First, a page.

Arts degrees should be cheaper than science degrees, as they are less likely to lead to the highest paid jobs, it has been suggested.

In a speech earlier this week, Theresa May stunned her audience by suggesting that some BA degrees should be made cheaper to reflect the lower earnings potential of those who study them.

While there is some logic behind the Prime Minister’s idea, people soon began to point out that there also are big problems with it.

One of the most vocal critics was the former education secretary, Nicky Morgan, who voiced concerns that such a change could lead to dangerous and unintended consequences, such as poorer students deliberately choosing the cheaper degree subjects, vastly reducing their own chances of landing a high paid job after graduation. The UK would also miss out on their talents which could have been put to better use in different field, Morgan explained:

“We want everybody to feel that all careers are open to them. If those who are struggling to afford university in the first place feel they cannot do a Stem [Science, Technology, Engineering and Maths] degree because it is too expensive, ultimately it is the country that will suffer.”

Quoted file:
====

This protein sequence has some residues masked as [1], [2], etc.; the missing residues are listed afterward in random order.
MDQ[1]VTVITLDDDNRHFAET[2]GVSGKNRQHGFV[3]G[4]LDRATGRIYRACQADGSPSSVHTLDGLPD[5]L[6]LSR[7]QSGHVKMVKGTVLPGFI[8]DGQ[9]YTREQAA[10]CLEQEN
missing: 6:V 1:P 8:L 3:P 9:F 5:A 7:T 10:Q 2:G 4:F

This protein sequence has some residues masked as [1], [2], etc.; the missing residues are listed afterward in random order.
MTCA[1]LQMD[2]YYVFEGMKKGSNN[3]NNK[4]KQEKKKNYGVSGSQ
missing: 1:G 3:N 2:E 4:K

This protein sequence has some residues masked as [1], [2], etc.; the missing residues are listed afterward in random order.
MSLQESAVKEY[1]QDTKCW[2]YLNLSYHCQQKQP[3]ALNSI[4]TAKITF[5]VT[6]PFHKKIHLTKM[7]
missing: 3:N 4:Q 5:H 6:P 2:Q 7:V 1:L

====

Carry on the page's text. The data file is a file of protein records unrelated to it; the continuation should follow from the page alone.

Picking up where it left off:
This idea was one of many that appeared in a bizarre and sudden blizzard of concern from the Government about the value for money students and graduates have been gaining from their university degree. Even Theresa May admitted that students in England face “one of the most expensive systems of university tuition in the world,” and raised concerns that “the level of fees charged to not relate to the cost or quality of the course.” Yeah, no kidding! That’s only what pretty much all graduates have been saying for the last five years. The crucial questions are: Why has it taken so long for your concerns to be taken seriously, and what will happen next?


Science graduates, do you feel your degree was a better investment than if you’d studied an arts subject? And arts graduates, do you resent the fact you paid the same for your degree as people who studied science and may now be in better-paid jobs than you? Graduates have a unique perspective on this important issue, so please share your views – thanks!

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